There is also the matter of how to handle the foal immediately after birth. Are you going to imprint it? If so, learn what this involves. Study and be prepared.

What if you aren't there for the birth and have lost the window of opportunity to imprint? Do you know how to handle a foal safely so that neither of you gets hurt? There is a great deal of information out there in the equine world about foals and their handling. You should avail yourself of the opportunity to learn before you are faced with the challenge of, for example, teaching the foal to lead.

The question regarding proper facilities extends to pastures and paddocks. Are the fences secure and safe? Drooping barbed wire fences are an invitation to disaster for inquisitive foals.

Your Herd

Then, too, there is the matter of other horses in the same paddock or pasture. They can be a help, or they can be a hindrance.

This spring, one of our veteran mares foaled out in the pasture. With her were a mare which had already foaled (that birth took place in a box stall) and another mare which we thought was pregnant, but turned out to be open.

In the early morning light, we saw the foal struggle to its feet and start nosing around for the milk supply. The dam was an old pro at this and stood still while the foal tottered and wobbled at her side.

However, at this point the mare without a foal moved in and cut the foal away from its mother. This confused the foal's dam and she began turning in circles in an effort to locate her offspring. Cleverly, the thieving mare kept her body between the colt and dam and began pushing the youngster away from its mother.

We quickly intervened, catching the mare that was attempting to steal the foal and removing her from the pasture. However, if we hadn't been there, it is very likely that the foal would have been prevented from nursing and would have missed out on ingesting the all-important colostrum that provides it with life-saving antibodies. Had this scenario been played out without human intervention, the foal could have died.

Geldings, too, have been known to steal foals. It might not happen frequently, but it has happened often enough that you should be aware of the possibility. The best of all worlds is that mare and foal have a paddock or pasture to themselves for a few days so that the bonding process will be rock-solid and complete. After that, they can be phased in with other horses, although you still should be on the alert for adult horses that might seek to "steal" the offspring or harm it.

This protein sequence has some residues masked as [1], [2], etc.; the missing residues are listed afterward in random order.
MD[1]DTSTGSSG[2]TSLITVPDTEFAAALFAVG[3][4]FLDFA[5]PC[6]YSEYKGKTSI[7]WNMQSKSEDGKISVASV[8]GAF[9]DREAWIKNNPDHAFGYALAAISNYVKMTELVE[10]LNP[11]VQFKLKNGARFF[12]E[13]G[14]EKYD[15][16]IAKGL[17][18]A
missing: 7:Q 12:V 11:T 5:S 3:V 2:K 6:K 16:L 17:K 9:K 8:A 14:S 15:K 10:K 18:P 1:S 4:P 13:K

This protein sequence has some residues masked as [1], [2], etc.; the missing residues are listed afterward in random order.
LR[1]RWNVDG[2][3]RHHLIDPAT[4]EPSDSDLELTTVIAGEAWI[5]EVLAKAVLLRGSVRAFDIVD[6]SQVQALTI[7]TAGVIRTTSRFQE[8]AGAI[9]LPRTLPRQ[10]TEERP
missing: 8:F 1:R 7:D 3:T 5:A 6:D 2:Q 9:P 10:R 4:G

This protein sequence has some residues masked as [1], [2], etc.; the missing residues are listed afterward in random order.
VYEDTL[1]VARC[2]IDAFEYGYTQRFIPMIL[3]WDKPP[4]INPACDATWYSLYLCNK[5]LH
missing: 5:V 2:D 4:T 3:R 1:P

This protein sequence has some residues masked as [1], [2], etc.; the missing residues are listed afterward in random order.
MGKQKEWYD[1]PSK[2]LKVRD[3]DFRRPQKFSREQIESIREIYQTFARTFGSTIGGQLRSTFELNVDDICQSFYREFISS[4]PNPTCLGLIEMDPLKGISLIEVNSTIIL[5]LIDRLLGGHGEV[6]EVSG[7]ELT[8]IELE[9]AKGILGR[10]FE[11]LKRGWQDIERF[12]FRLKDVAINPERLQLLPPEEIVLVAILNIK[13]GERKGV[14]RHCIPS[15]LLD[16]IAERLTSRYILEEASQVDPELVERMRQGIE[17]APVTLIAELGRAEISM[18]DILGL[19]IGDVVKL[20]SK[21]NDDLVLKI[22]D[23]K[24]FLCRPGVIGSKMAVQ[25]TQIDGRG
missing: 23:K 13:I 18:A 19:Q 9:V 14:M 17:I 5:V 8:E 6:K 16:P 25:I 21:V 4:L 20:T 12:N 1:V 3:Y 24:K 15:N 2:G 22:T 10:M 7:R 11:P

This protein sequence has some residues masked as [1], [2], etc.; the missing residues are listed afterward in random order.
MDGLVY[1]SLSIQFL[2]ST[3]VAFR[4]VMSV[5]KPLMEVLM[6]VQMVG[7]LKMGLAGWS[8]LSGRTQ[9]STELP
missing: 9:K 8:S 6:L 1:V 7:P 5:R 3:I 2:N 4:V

There have been cases where adult horses have taken a dim view of a youngster being admitted to the band and have attempted to bite or kick it. Obviously, this can result in serious injury to the foal. When that possibility raises its head, either the mare-foal combination or the offending horse must be removed from the herd.

Still another question involves economics. Is it cheaper to raise a foal than to buy a horse which already has been trained? Maybe yes, maybe no. On the one hand, a horse which has been trained to be proficient in a given discipline might be very expensive when compared to what it costs to get a live foal on the ground. However, getting the foal born is only the beginning. It is a matter of at least a couple of years, and often more, before that youngster reaches a state of maturity where it can demonstrate its prowess. Along the way there will be training bills, vet bills, farrier bills, and the possibility that the horse will never reach its potential because of injury. There are many cases where that proven, expensive horse turns out to be the better bargain.

Like Mama, Like Baby?

Another question to be considered involves temperament. If the mare is mean and hard to handle, or nervous and flighty, there is a good chance that her foal will be the same. Not only does the mare have the potential to pass on these qualities genetically, she might reinforce them with her own behavior. The foal is tightly bonded to its dam during the first weeks and even months of its life, and often mimics the mare's behavior patterns.

Conformation also is important. Does the mare have good conformation, with sound, durable legs and feet? If not, be careful, even if the mare has remained sound. The problem could be compounded in the foal, especially if the stallion has a similar problem.

Finally, is the mare in good reproductive health? Here again, your veterinarian is your best ally. Have the vet give the mare a thorough examination, especially if she is older. There might be serious uterine scarring or the presence of cysts that could compromise her ability to carry a foal to term.

If you answered all of the questions in a positive way and still want to raise a foal, pick the best stallion you can afford and breed your mare. And good luck!

About the Author

Les Sellnow

Les Sellnow is a free-lance writer based near Riverton, Wyo. He specializes in articles on equine research, and operates a ranch where he raises horses and livestock. He has authored several fiction and non-fiction books, including Understanding Equine Lameness and Understanding The Young Horse, published by Eclipse Press and available at or by calling 800/582-5604.